‘I don’t mean to add to this,’ said Dathan, sounding sincerely apologetic. ‘But I would like to accompany the away team.’ She shrugged as Rourke peered at her. ‘I’d like to conduct a more first-hand assessment of the D’Ghor’s operations.’

Lieutenant Rhade’s honest expression creased. ‘We can try to cover you as a field observer, Lieutenant.’

But Kharth scoffed. ‘No offence, Dathan, but with your marksmanship and combat ratings, I can’t support you tagging along.’

Dathan looked indignant, but Rourke was gently relieved to find he agreed with Kharth, having seen Endeavour’s newest crewmember’s personnel records. ‘Lieutenant Kharth is right,’ he said briskly. ‘That’s not sufficient reason to send you into your first fight. So that’s Commander Valance, Lieutenant Thawn, and Ensign Harkon with Lieutenant Rhade’s Hazard Team. Study the deck layouts for the refinery we have on record and the latest update from Foreman Compton on their defences. Either drive off the D’Ghor, or evacuate the thirty-eight staff listed.’ He looked down the rest of the table. ‘Otherwise, you all know your jobs in a fight. We arrive in three hours. Questions?’

Silence met him, and he nodded. ‘Then get to work. Dismissed – Commander Valance, Lieutenants Thawn and Drake, stick around a moment.’

Thawn had half-risen from her seat but sank down with a confused glance at Drake, who still looked aggravated and remained sitting. Rourke walked around the table to resume his seat next to Valance at the head, and waited with a neutral expression as the other officers left. And then a beat after.

That was enough to make Drake fidget. ‘Ensign Harkon will probably -’

‘This isn’t about that,’ Rourke said flatly. He’d put this off a day or so, because his staff were running themselves ragged. But they were about to see action, and Drake’s behaviour in the meeting, while not the topic of conversation, had made it clear he needed to speak up. ‘This is about the mine.’

Thawn had her usual look when a superior officer wasn’t lavishing praise on her, a guarded apprehension that was, for once, deserved. Drake just squinted. ‘Sir? We didn’t -’

‘See it coming. But Lieutenant Kharth mentioned it was noticed as an anomaly on navigational sensors five seconds before impact.’ Rourke tapped his PADD, the sensor data shining on the display.

‘That was… an anomaly.’ Drake shrugged. ‘Not a proximity warning.’

‘No. But it was on your sensors and you paid it no mind until it hit us.’ Rourke’s jaw tightened as his chest did. ‘Because you were – both of you – far too busy bickering for Lieutenant Drake to notice.’

Thawn blanched at that, but Drake’s shoulders hunched up. ‘Let me see that,’ he said, jabbing a finger at Rourke’s PADD.

Lieutenant.’ Valance’s chastisement came like steel and, simmering, Drake subsided.

‘I’ve reviewed the data,’ Rourke pressed. ‘With Lieutenant Kharth.’

‘Neither of you are pilots -’

Rourke shot to his feet, hands slamming on the desk before Valance could intervene for him. ‘And you, Lieutenant Drake, are right now more interested in covering your arse and making excuses than asking if you screwed up and missed a chance for us to avoid a calamity which cost the lives of six crewmembers.’ Drake rocked back at that, and it was Rourke’s turn to point accusingly. ‘You are lucky that Lieutenant Kharth and I agree you most likely wouldn’t have noticed the anomaly, considered it worth evading, and adjusted our flight path before impact, based on how innocuous it appeared. But you sure as hell didn’t look at it and decide it wasn’t worthy of consideration, because you weren’t even looking at your navigational sensors when we were hit!’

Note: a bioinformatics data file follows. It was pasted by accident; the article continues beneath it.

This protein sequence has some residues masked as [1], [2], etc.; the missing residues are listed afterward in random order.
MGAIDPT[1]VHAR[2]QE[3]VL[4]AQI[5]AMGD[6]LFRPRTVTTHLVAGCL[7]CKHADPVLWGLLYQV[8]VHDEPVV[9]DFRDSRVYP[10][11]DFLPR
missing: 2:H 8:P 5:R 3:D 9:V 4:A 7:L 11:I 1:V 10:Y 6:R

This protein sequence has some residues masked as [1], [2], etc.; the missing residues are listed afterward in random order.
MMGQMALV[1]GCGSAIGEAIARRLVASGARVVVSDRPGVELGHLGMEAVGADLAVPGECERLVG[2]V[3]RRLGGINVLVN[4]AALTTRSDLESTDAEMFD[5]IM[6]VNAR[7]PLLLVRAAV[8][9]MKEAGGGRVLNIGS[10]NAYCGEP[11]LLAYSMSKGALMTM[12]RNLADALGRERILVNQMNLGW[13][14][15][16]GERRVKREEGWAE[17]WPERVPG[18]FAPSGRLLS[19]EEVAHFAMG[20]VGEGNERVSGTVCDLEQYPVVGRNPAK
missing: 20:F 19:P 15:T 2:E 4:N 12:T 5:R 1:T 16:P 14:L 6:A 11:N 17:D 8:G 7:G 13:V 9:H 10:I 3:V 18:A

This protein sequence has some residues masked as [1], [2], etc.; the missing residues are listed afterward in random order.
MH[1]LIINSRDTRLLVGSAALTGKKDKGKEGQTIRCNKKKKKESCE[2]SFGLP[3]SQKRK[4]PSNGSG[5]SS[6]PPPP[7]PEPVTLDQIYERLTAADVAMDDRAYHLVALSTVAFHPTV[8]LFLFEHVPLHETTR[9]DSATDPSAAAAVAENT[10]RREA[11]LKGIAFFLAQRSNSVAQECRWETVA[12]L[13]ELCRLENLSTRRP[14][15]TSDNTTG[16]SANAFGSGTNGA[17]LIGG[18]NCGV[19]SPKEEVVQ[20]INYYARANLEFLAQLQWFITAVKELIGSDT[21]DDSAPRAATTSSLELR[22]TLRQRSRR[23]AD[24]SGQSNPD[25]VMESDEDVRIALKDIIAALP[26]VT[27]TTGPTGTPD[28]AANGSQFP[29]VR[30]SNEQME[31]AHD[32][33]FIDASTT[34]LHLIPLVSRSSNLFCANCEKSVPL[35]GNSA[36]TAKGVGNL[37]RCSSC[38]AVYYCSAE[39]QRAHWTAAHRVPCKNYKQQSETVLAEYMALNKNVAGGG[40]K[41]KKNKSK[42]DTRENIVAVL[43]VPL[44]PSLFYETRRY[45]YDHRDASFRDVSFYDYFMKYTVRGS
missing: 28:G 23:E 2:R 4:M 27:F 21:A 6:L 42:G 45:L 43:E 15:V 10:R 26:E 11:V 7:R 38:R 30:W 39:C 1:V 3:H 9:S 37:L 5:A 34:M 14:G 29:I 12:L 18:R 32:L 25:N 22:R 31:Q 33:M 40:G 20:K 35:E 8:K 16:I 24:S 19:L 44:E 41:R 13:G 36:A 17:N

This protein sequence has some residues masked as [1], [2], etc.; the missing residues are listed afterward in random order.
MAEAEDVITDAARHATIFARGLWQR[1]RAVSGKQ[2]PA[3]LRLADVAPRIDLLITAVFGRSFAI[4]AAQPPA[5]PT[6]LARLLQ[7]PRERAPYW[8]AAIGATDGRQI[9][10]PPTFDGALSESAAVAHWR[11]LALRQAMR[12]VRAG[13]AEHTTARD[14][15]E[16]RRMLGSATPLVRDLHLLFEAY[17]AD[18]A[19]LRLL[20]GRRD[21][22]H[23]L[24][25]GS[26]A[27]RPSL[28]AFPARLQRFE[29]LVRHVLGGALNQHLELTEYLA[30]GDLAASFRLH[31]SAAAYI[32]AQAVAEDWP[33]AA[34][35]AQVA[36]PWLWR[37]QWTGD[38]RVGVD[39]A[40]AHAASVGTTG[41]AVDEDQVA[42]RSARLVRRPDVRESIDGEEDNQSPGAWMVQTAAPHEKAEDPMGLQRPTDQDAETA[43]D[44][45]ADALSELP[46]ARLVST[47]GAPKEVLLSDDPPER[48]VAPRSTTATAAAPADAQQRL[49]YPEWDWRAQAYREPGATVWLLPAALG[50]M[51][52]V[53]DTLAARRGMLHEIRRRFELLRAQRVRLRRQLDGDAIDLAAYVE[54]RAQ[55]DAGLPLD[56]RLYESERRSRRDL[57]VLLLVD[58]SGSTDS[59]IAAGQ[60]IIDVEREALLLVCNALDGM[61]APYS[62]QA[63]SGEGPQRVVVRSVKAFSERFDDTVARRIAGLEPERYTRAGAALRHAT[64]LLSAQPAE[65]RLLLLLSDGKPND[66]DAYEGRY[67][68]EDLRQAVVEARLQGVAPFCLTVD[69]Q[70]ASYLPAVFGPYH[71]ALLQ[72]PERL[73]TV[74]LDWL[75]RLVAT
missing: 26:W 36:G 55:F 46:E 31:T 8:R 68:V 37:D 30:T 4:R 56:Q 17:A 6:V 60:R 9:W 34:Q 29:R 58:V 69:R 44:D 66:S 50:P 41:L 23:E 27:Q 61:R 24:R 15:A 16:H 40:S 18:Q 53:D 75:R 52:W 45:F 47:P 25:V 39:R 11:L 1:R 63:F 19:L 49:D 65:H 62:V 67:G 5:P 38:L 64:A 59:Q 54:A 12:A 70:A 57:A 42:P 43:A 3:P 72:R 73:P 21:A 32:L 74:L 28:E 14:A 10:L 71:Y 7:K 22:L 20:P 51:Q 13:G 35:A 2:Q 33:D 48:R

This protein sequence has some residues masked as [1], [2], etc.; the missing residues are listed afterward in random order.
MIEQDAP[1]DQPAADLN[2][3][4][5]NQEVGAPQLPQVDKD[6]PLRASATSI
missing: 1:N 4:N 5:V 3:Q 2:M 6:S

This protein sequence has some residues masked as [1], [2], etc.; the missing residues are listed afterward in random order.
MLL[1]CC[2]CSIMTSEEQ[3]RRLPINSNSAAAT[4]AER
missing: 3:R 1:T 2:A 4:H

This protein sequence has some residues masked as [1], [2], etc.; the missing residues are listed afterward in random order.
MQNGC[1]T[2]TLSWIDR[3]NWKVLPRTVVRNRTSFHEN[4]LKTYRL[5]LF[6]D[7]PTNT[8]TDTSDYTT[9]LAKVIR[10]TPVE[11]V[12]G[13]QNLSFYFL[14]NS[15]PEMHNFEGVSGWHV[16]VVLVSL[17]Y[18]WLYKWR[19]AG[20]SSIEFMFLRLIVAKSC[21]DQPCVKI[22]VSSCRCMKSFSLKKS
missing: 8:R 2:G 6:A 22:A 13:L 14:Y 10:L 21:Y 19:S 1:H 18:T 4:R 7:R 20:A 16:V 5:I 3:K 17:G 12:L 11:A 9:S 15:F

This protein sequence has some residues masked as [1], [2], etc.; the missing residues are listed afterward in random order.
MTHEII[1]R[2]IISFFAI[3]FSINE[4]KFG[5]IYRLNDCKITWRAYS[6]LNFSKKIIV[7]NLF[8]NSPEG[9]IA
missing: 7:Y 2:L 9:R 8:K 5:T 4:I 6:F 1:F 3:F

His chest was heaving, veins fizzing, and Rourke had to bite down on the anger rising further as Drake all but shrank back in his chair. Fury was a drug, he’d learnt long ago; seductive and intoxicating, and it would be easy, so easy, to lash out at these two officers for their error and blame them for all that had gone wrong. So he took a moment to let out a slow breath, and tried to take the edge of his rage with it as he looked between them. When he spoke again, his voice was more tempered. ‘I don’t know what the hell has been going on between you two all along. I certainly thought you’d dealt with it. But whatever personal issues you have, it ends now.’

Thawn squirmed. ‘Sir, I don’t know -’

‘I do not need excuses, Lieutenant Thawn.’ His eyes narrowed at her. ‘The oversight was at navigation, but the failure of professionalism was on you both. You two can talk it out or you can shut up about it forever, but I never again want to hear your pettiness on the bridge. Am I understood?’ Mute nods answered his snap, and he pointed at the door. ‘Now get out of my sight.’

He sank onto his chair as they left, scrubbing his face with his hands, and for a moment time became nothing but his thudding heartbeat and the blood pounding in his ears. Then Valance spoke, level and cool. ‘Do you want me to write up a reprimand?’

‘No,’ he sighed. ‘I don’t think we’d have dodged that mine even if Drake’s nose had been shoved to his console. I don’t want any formal indication what happened was their fault. But if they don’t get their act together, next time will be worse.’

‘I agree. I’d thought they resolved their issues.’

‘It used to be Thawn jumping down Drake’s throat, then they made peace with each other. But they’re not just at it again; Drake’s suddenly the one starting it.’ Rourke groaned. ‘Since Lieutenant Rhade arrived.’

Valance rolled her eyes. ‘Hell.’

‘My sentiments exactly.’ He brought his hands down his face so he could look at her. ‘How’re you doing, Commander?’

‘You didn’t have to send Carraway to me while I was off-duty.’

‘I didn’t tell him, he just sniffed an opportunity.’ He shifted in his seat. ‘Commander Cortez looked in decent spirits.’

Valance worked her jaw a moment. ‘We spoke,’ she said at length.

Rourke snorted. ‘You’re right.’ He stood up. ‘We definitely don’t need to talk about it. You’re ready to face the D’Ghor?’

Commander Valance didn’t answer for a moment, gathering her PADDs, lips pressed together. ‘Sir,’ she said at length, and looked him in the eye. ‘If they are even a fraction of the nightmare I think they are, none of us are ready.’